Culture of Credit

Rowena Olegario
A Culture of Credit: Embedding Trust and Transparency in American Business

“In a circular dated 1858, the Mercantile Agency...estimated that 157,394 village and country stores owed an average of $14,500 each to city jobbers, an aggregate value of nearly $2.3 billion. The amount of trade done on credit could be several times the capital resources of a business.” (26)

“The conventional wisdom found its way into
Walden (1854) when, criticizing the heavy mortgages under which most farmers labored, Thoreau declared that ‘what has been said of the merchants, that a very large majority, even ninety-seven in a hundred, are sure to fail, is equally true of the farmers.’” (37)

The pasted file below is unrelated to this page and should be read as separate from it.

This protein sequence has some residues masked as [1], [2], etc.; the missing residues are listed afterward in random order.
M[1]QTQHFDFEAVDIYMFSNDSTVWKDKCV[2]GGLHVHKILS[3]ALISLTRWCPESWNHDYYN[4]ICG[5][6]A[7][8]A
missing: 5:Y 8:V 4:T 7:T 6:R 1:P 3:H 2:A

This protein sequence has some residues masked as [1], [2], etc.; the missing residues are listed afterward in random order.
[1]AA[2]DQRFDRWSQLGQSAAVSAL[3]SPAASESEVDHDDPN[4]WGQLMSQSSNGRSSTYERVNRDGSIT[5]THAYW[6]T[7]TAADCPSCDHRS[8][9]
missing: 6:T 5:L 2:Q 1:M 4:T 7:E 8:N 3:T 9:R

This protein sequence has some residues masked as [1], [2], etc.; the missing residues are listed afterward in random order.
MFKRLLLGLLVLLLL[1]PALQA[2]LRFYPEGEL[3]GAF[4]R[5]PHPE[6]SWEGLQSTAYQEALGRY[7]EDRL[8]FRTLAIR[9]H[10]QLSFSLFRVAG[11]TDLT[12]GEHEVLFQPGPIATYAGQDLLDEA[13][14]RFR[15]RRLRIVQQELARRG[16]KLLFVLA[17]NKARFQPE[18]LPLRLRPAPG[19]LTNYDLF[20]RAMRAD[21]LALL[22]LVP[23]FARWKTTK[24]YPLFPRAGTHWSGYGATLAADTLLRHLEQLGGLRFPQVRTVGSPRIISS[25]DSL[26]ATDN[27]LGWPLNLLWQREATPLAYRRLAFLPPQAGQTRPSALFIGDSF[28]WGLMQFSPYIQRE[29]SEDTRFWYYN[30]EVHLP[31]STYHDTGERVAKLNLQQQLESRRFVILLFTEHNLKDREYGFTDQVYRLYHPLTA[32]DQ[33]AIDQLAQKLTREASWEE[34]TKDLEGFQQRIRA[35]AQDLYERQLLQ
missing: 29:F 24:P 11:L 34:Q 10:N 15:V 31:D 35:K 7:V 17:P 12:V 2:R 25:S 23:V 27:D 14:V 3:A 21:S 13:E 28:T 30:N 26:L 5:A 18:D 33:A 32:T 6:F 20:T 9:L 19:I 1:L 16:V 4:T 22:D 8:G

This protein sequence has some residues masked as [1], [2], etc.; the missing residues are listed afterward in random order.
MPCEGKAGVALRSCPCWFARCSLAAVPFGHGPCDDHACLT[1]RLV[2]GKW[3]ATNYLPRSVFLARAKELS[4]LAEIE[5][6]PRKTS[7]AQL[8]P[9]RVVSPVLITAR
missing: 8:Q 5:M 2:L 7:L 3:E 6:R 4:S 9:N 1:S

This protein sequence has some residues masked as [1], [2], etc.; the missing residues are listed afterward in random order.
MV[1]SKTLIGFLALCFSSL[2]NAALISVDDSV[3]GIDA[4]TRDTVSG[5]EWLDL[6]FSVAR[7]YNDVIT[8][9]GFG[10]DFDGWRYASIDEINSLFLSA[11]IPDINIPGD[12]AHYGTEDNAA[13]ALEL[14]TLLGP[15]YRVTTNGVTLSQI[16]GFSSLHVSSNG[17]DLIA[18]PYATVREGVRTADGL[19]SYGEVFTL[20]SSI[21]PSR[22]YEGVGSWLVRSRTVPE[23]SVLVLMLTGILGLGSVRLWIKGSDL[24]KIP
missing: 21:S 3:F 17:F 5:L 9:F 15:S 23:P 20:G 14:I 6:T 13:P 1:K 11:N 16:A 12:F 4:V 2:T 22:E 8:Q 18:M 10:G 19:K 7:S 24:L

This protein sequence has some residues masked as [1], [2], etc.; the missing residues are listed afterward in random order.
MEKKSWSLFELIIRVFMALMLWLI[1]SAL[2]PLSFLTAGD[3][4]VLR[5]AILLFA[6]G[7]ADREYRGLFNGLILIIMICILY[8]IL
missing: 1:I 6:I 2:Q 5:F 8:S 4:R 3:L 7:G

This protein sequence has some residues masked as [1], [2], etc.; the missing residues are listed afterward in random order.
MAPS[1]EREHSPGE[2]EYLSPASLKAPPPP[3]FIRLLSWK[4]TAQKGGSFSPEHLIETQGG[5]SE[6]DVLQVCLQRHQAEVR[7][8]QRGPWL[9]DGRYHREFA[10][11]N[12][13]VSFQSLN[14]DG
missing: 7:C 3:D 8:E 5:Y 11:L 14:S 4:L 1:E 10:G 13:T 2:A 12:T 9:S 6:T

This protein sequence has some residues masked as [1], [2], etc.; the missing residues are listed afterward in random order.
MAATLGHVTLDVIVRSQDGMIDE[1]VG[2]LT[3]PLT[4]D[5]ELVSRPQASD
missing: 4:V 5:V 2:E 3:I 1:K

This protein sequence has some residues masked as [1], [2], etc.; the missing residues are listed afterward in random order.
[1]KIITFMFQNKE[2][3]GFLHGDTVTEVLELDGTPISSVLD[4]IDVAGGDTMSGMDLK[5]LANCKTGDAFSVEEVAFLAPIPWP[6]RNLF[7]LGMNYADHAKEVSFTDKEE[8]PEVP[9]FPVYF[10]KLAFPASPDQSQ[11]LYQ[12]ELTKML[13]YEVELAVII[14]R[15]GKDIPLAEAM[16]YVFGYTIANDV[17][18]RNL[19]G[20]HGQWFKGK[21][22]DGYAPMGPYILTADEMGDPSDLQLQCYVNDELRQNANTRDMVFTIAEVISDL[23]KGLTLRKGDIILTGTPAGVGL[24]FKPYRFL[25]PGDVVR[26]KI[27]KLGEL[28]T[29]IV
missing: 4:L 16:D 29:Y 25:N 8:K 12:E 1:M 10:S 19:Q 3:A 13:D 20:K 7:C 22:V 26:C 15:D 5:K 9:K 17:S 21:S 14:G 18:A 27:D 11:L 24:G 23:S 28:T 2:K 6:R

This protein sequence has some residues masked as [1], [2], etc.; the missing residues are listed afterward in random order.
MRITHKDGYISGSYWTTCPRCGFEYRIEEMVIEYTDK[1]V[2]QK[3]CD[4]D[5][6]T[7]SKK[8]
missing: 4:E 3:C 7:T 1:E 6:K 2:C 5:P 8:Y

The Mercantile Agency “relied on a network of ‘correspondents,’ including sheriffs, merchants, postmasters, and bank cashiers for its information. Attorneys, however, made up the bulk...” (49)

“As capitalist values spread in the United States and more people became drawn into the credit economy, outward appearance, or ‘reputation,’ took on extraordinary significance. So, too, did the anxiety that appearances could be manipulated: ‘Reputation, rather than character--to
seem, rather than to be,’ fumed the Daily Illinois State Journal in 1856, ‘has become the ultimate aim of too many in all departments of business and professional life.’” (80)